• References should be in a consistent format. Standard referencing formats, such as APA or the
Vancouver style, are acceptable provided that the full title of all sources is included in the reference
list at the end of your paper. References may be single-spaced.
Late Submissions:
• Late submissions will not be accepted and automatically receive a mark of zero.
Some Important Notes:
• This assignment is considered individual work. The words, thoughts and ideas expressed in the
assignment should be your own. All other words, thoughts, ideas, data must be properly cited within
the work. A reference list at the end of the paper must be included, but is, in itself, insufficient. Your
reader must be able to tell exactly where your words/ideas end and those of others begin (even if
paraphrased in your own words).
• Using any source whatsoever without clearly documenting it is a serious academic offence. The
University of Calgary calendar is explicit on what is construed as academic misconduct.
• Incidences of plagiarism will be dealt with harshly and the penalties are not limited to a failing grade in
the assignment or the course. All instances of academic dishonesty will be reported to the O’Brien
Centre administration and will be placed in your file.
Evaluation
This assignment will be marked out of a total of 100 possible points and it will contribute 10% to your final
grade. The following areas will be assessed (and the relative weighting of each):
Analysis of Human Carcinogens
Critical analysis of evidence supporting classification as a carcinogen (30 points)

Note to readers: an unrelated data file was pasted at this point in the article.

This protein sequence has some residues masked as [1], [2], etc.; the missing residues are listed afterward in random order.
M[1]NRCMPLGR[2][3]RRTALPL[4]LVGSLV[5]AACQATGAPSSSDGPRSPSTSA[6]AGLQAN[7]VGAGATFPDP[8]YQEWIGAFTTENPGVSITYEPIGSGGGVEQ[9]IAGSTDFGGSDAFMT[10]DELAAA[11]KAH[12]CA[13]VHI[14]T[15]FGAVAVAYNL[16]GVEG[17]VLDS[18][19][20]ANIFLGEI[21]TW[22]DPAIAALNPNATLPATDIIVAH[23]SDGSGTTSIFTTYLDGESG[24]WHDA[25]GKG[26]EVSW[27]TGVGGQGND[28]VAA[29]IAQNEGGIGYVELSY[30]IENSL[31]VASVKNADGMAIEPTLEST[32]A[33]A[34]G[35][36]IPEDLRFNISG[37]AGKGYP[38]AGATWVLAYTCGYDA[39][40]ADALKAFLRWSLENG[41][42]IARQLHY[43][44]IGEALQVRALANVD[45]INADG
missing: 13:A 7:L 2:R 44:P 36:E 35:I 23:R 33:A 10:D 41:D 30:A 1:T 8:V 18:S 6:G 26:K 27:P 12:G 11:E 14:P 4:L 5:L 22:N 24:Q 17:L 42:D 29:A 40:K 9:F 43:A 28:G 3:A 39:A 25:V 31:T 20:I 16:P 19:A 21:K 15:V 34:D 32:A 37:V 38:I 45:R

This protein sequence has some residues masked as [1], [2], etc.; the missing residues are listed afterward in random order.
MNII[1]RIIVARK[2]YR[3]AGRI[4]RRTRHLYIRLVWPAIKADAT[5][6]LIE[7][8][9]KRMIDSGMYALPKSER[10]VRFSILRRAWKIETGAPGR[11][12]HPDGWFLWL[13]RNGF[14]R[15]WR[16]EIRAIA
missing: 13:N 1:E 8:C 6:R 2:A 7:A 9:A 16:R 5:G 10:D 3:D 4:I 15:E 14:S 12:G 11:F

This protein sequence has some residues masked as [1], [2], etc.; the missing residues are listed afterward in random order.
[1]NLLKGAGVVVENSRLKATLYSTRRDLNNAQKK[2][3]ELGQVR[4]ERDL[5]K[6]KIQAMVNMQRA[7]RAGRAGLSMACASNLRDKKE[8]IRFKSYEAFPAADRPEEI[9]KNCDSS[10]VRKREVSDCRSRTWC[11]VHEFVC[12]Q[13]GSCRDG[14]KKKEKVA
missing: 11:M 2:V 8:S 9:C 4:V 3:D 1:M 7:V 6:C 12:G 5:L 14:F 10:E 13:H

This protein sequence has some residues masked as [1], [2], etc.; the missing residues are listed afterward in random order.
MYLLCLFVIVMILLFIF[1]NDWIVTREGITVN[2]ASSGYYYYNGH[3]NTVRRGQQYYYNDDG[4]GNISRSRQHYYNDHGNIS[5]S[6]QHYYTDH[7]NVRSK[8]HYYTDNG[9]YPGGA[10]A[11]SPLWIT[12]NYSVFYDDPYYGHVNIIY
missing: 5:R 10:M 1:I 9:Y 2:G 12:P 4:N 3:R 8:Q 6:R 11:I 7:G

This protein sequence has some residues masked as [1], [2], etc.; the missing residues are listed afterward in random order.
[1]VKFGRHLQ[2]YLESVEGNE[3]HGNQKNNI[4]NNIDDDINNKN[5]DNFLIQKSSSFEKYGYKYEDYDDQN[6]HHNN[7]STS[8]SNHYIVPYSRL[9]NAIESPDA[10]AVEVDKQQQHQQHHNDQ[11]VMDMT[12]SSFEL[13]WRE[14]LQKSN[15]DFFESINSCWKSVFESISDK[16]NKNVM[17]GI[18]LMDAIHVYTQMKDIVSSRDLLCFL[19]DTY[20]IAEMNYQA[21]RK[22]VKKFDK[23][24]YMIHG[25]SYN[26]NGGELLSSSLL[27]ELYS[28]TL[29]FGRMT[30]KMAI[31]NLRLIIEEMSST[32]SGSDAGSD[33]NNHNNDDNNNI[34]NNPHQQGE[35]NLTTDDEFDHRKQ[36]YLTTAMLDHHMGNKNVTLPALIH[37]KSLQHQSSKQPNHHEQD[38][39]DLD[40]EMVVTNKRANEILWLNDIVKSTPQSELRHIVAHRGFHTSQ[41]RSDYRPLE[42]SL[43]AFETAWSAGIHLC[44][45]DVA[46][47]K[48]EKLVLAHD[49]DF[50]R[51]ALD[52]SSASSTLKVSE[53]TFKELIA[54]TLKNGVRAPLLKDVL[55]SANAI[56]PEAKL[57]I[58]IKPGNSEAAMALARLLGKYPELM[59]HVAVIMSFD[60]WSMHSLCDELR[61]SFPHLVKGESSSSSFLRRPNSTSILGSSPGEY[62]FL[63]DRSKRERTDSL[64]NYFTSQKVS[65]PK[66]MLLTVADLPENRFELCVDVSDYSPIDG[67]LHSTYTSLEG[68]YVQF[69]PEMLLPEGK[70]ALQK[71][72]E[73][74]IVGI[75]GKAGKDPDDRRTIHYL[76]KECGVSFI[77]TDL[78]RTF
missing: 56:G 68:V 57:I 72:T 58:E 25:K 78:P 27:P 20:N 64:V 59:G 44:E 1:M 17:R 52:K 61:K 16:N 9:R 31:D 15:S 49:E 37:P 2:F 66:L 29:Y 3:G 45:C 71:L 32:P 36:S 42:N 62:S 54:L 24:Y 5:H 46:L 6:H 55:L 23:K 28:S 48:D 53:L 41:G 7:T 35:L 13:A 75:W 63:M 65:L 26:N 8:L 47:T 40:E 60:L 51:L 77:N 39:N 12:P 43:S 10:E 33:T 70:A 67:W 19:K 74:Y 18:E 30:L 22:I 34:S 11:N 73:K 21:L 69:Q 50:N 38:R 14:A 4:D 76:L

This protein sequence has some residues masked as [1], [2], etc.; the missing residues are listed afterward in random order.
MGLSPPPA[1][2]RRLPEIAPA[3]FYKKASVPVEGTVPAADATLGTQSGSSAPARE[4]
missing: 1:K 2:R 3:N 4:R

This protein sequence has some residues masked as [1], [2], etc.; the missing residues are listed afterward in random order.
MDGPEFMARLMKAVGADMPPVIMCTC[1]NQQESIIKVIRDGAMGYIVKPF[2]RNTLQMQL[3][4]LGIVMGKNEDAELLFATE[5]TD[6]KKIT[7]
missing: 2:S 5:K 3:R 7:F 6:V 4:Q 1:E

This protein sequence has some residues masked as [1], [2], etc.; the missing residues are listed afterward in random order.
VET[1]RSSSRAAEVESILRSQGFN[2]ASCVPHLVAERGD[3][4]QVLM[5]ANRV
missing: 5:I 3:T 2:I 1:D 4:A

• Did you identify relevant and robust studies? Did you identify multiple types of studies (in vitro,
bioassay, animal, population)? Did you discuss the relative strength of the evidence supporting
classification as a carcinogen in humans?
Mechanism of carcinogenesis (30 points)
• How is your agent thought to cause cancer in humans? What is the biological mechanism?
Primary means of exposure/Associated cancer (10 points)
• Where might one be exposed to this agent? Who is at risk for exposure? Is it associated with all
cancer types, or only one or a few?
Flow and Clarity of Writing (15 points)
• general clarity
• Work should be presented in a personal and coherent way. Work that is predominantly ‘cut and
paste’ with concepts and content from multiple sources (but lacking integration and synthesis) will
likely receive a low mark, even if the references are cited properly. While it is perfectly acceptable
Winter 2015 MDSC308
(and necessary) to present the research findings of other people, the relevance and credibility of
these sources will be examined and you will be assessed on how well you worked with these
ideas and presented them from your own consideration and analysis. It is often easiest to
achieve this by consulting multiple sources and integrating the information collected.
Mechanics (10 points)
• grammar, spelling, punctuation
Referencing (5 points)
• consistent and correct formatting
• appropriateness